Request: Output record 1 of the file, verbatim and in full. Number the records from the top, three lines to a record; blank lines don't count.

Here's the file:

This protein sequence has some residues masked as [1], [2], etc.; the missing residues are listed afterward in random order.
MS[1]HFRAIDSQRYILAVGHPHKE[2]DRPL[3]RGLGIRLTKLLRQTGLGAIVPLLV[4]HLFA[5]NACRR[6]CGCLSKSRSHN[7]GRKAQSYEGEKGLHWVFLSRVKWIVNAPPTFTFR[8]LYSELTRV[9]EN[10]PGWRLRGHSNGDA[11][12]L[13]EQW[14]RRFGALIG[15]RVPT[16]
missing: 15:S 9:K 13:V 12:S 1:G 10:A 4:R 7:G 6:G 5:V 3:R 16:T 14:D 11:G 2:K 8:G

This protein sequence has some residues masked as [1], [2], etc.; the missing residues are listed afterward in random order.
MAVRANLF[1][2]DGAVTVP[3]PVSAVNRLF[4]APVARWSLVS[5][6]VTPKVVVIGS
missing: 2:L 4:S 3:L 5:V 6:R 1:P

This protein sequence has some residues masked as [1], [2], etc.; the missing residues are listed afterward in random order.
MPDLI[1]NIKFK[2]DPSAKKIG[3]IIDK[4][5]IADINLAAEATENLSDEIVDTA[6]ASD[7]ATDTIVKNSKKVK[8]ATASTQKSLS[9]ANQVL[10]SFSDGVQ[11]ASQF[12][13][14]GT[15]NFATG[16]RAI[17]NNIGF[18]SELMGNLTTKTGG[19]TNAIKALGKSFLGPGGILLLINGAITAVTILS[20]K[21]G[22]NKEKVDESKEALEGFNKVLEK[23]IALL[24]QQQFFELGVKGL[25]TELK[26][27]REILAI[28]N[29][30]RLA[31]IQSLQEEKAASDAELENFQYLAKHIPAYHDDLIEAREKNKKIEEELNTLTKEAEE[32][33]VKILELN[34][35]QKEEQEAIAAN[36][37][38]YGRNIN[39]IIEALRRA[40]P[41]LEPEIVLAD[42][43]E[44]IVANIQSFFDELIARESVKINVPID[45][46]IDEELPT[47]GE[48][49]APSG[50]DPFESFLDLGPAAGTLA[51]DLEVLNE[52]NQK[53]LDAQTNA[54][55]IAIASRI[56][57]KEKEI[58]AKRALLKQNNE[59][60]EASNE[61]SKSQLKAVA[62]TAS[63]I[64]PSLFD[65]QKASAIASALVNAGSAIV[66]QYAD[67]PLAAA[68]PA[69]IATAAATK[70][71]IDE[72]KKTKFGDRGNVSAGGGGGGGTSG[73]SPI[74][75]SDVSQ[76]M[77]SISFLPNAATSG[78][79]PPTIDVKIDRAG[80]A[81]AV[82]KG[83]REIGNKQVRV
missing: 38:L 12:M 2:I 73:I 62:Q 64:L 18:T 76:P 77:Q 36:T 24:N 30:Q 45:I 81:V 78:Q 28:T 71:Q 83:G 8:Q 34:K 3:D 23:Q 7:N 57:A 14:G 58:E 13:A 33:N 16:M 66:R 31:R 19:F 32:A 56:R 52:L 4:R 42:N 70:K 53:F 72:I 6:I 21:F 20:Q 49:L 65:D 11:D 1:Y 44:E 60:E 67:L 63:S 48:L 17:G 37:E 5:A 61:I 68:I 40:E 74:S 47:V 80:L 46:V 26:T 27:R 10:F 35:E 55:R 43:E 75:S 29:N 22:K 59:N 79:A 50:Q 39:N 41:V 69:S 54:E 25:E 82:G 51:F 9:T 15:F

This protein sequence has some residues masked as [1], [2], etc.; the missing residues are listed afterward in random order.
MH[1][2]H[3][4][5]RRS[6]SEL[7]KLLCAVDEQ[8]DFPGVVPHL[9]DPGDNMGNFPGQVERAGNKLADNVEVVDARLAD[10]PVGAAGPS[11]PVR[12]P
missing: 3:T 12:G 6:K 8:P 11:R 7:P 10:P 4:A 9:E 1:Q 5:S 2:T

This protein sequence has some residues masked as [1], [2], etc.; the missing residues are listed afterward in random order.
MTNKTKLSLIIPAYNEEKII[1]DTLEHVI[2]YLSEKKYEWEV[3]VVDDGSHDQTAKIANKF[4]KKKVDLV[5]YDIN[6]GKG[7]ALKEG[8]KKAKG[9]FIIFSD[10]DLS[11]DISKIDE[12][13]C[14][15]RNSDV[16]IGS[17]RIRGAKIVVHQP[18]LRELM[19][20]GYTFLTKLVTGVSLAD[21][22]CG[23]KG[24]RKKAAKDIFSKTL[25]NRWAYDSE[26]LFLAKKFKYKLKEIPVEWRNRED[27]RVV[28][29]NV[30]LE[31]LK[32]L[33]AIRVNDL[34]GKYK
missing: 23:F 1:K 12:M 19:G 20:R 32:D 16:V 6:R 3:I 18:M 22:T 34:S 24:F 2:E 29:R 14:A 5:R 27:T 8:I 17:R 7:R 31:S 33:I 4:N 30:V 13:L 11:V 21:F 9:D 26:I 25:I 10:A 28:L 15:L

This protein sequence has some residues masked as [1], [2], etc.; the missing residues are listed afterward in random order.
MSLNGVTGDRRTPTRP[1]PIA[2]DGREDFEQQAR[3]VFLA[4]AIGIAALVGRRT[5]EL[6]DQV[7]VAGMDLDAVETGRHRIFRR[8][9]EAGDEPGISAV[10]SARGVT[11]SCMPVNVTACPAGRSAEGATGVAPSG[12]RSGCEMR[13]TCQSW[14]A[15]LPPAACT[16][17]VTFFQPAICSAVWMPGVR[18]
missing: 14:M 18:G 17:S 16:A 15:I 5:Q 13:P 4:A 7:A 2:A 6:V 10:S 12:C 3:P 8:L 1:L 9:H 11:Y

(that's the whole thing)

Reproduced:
This protein sequence has some residues masked as [1], [2], etc.; the missing residues are listed afterward in random order.
MS[1]HFRAIDSQRYILAVGHPHKE[2]DRPL[3]RGLGIRLTKLLRQTGLGAIVPLLV[4]HLFA[5]NACRR[6]CGCLSKSRSHN[7]GRKAQSYEGEKGLHWVFLSRVKWIVNAPPTFTFR[8]LYSELTRV[9]EN[10]PGWRLRGHSNGDA[11][12]L[13]EQW[14]RRFGALIG[15]RVPT[16]
missing: 15:S 9:K 13:V 12:S 1:G 10:A 4:R 7:G 6:G 5:V 3:R 16:T 14:D 11:G 2:K 8:G